50th Anniversary: AIS’s Past, Present, and Future
In early 1969, a group of University faculty, community representatives, and Native American students presented a proposal for an American Indian studies department. The committee defined the content and structure of an undergraduate degree, including curricula for indigenous language courses in Dakota and Ojibwe. In June of that year, the Board of Regents approved the proposal and the Department of American Indian Studies (AIS) was born.
The department was the first of its kind in the world. In the 50 years since its creation, it has served students and employed scholars who are at the cutting edge of research and engagement work in American Indian studies. AIS has maintained a commitment to the native community throughout the years, and community outreach is foundational to the department’s success. Their engagement work takes many forms: from the Native Artist Talk Series, which brings indigenous artists to campus, to student-led groups like Canoe Rising, AIS sustains their connection to the Twin Cities Native American community.
Teaching Ojibwe and Dakota has positioned AIS as a leader in indigenous language revitalization efforts. The department launched the Ojibwe People’s Dictionary, an online Ojibwe-English resource featuring the voices of Ojibwe speakers. It is one of the most heavily used sites on the University Libraries’ website.
In 2019 Cantemaza Neil McKay and Sisokaduta Joe Bendickson launched online Dakota Language courses. The courses reach community members and students at other universities, subsequently tripling the enrollment in beginner Dakota.
For the bicentennial celebration in 2019, the department took time to pause and reflect on its origins, to honor students, alumni, and staff, and to look forward to future goals and achievements.
The evening featured two discussions: “Looking Back” and “Looking Forward.” Included in the first panel were Dennis Jones, Jim Denomie, Lisa LaRonge, and LeMoine LaPointe. The four talked about their experiences with AIS and how it has grown throughout the years.
Denomie, a UMN graduate and Ojibwe painter, spoke warmly about the University and how it prepared him for his career as an artist. “My experience at the U was tremendous,” said Denomie. “It changed my direction and perceptions.”
After a hiatus from his education, Denomie re-enrolled at the University. It was here that he reinvigorated his love for art. Denomie’s work has been featured locally and across the world, from the public collections of the Minneapolis Institute of Art, the Weisman Art Museum, the Walker Art Center and more to exhibitions and private collections in Germany.
AIS as a place for building community and connecting with other indigenous students was a prominent theme throughout the panel. With a rich history rooted in Native student activism, retired AIS instructor Dennis Jones encourages “combin[ing] the contemporary with the old.” The looking-back panel did exactly that as the featured alumni and staff reminded attendees of the department’s origins and subsequent growth.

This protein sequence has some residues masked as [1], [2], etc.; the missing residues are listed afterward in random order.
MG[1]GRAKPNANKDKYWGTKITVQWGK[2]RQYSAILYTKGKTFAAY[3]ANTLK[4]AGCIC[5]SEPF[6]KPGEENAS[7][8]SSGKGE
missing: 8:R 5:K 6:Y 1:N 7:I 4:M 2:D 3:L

The second panel included students and staff Andrea Carlson (Kaageyaasigek), Fawn J. Sampson, Florencia Pech-Cárdenas, Sasha Suarez, and Summer DuMarce. This second panel provided insight into what AIS looks like today and in the future.
“It’s important to think about what we’re doing in the community,” said Suarez, a PhD candidate in American studies who studies American Indian history, reflecting on the AIS department’s integral connection to the community.
Sampson, AIS’ community engagement coordinator, talked about what keeps her motivated. “There is an abundance of people who care and are working to strengthen the community and revitalize language,” she said.
In his closing remarks, Department Chair David Chang spoke of AIS’ goals for the future. “As we continue to grow while remaining true to our roots, we reaffirm our commitment to our students and our Native community in the area, in the state, and in the region. We reaffirm our commitment to revitalizing the Dakota and Ojibwe languages. We reaffirm our commitment to exploring the depth and breadth of American Indian and Indigenous creativity. We rededicate ourselves to the exploration of the Indigenous past, present, and future. We look to the development of a graduate program to train PhD students. With the top faculty we have, we can be the leading program in the United States to train new faculty in American Indian and indigenous studies.”
AIS is the result of students and community members insisting that the University respond to the needs of indigenous people. The University sits on Dakota land, so every day, students, staff, and visitors are consciously or unconsciously encountering indigenous influences. “AIS’ heritage goes to the generations of Native American and indigenous people who insisted, who persisted, who persevered,” says Chang. “The department is rooted in generations of work by American Indian people.… We are continuing that work in connection with five decades as a department and many generations of Native people’s work.”
As the local indigenous community has changed over the last 50 years, the department has evolved alongside it. The department holds the same excitement and curiosity for discovering how to accommodate the needs of this changing community as it did when it was built.
In 50 years, the AIS department has gained international recognition and become connected to the global indigenous community. The 50th anniversary serves as a time to reflect on what has been to make plans for what will be.
This story was written by an undergraduate student in Backpack. Meet the team.